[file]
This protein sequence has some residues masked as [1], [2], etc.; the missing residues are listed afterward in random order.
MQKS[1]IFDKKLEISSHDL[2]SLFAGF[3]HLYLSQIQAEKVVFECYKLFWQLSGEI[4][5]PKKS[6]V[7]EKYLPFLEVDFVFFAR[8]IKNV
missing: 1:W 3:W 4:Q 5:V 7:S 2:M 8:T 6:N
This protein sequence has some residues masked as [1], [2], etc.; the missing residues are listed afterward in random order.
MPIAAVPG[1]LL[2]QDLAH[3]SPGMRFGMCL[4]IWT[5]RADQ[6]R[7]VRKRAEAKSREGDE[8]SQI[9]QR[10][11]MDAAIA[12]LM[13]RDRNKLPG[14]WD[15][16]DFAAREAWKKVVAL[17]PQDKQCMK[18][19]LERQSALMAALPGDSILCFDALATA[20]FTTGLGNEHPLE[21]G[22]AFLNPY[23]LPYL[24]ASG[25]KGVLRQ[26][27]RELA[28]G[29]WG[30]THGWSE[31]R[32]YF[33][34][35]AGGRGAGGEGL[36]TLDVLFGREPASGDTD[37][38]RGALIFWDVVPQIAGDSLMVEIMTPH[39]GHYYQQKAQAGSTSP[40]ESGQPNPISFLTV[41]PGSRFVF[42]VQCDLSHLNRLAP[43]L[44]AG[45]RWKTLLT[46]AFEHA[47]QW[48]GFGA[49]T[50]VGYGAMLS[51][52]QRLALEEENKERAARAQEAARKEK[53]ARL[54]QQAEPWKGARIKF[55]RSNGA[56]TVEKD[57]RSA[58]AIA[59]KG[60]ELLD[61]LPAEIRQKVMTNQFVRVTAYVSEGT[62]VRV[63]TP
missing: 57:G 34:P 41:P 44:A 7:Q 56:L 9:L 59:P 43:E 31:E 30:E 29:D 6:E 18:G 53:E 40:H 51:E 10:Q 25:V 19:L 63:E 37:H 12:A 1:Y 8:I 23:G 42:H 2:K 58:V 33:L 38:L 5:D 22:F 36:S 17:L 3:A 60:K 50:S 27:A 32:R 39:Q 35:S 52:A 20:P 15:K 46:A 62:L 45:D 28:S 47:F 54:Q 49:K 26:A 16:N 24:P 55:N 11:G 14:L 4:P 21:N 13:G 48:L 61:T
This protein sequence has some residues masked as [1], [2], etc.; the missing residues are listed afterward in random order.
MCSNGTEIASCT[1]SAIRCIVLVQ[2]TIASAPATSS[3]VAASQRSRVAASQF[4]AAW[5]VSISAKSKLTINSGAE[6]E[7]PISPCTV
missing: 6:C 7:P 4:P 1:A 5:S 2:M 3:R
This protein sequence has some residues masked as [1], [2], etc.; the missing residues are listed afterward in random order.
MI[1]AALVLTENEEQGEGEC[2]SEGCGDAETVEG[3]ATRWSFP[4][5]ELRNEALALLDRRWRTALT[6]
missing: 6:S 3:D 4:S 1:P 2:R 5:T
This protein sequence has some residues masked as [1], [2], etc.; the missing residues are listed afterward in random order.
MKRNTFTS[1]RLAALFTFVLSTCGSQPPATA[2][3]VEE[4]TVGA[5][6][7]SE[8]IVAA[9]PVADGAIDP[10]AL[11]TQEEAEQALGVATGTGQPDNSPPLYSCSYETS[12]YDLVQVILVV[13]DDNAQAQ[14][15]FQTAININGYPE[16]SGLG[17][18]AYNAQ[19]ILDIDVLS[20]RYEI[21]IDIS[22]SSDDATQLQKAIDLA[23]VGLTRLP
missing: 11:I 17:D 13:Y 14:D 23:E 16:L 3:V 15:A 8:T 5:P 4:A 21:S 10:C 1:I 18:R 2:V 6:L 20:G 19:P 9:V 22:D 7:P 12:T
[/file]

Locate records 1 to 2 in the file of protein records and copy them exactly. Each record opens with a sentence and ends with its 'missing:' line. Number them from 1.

This protein sequence has some residues masked as [1], [2], etc.; the missing residues are listed afterward in random order.
MQKS[1]IFDKKLEISSHDL[2]SLFAGF[3]HLYLSQIQAEKVVFECYKLFWQLSGEI[4][5]PKKS[6]V[7]EKYLPFLEVDFVFFAR[8]IKNV
missing: 1:W 3:W 4:Q 5:V 7:S 2:M 8:T 6:N
This protein sequence has some residues masked as [1], [2], etc.; the missing residues are listed afterward in random order.
MPIAAVPG[1]LL[2]QDLAH[3]SPGMRFGMCL[4]IWT[5]RADQ[6]R[7]VRKRAEAKSREGDE[8]SQI[9]QR[10][11]MDAAIA[12]LM[13]RDRNKLPG[14]WD[15][16]DFAAREAWKKVVAL[17]PQDKQCMK[18][19]LERQSALMAALPGDSILCFDALATA[20]FTTGLGNEHPLE[21]G[22]AFLNPY[23]LPYL[24]ASG[25]KGVLRQ[26][27]RELA[28]G[29]WG[30]THGWSE[31]R[32]YF[33][34][35]AGGRGAGGEGL[36]TLDVLFGREPASGDTD[37][38]RGALIFWDVVPQIAGDSLMVEIMTPH[39]GHYYQQKAQAGSTSP[40]ESGQPNPISFLTV[41]PGSRFVF[42]VQCDLSHLNRLAP[43]L[44]AG[45]RWKTLLT[46]AFEHA[47]QW[48]GFGA[49]T[50]VGYGAMLS[51][52]QRLALEEENKERAARAQEAARKEK[53]ARL[54]QQAEPWKGARIKF[55]RSNGA[56]TVEKD[57]RSA[58]AIA[59]KG[60]ELLD[61]LPAEIRQKVMTNQFVRVTAYVSEGT[62]VRV[63]TP
missing: 57:G 34:P 41:P 44:A 7:Q 56:L 9:L 59:P 43:E 31:E 30:E 29:D 6:E 18:G 53:E 40:H 51:E 10:Q 25:V 19:L 63:E 37:H 12:A 1:Y 8:I 23:G 42:H 2:K 58:V 33:L 38:L 5:D 22:F 36:S 17:L 3:A 60:K 50:S 27:A 32:R 39:Q 35:S 52:A 20:P 15:K 46:A 62:L 45:D 28:S 47:F 54:Q 49:K 26:A 16:N 24:P 55:N 11:G 14:L 4:P 21:N 13:G 48:L 61:T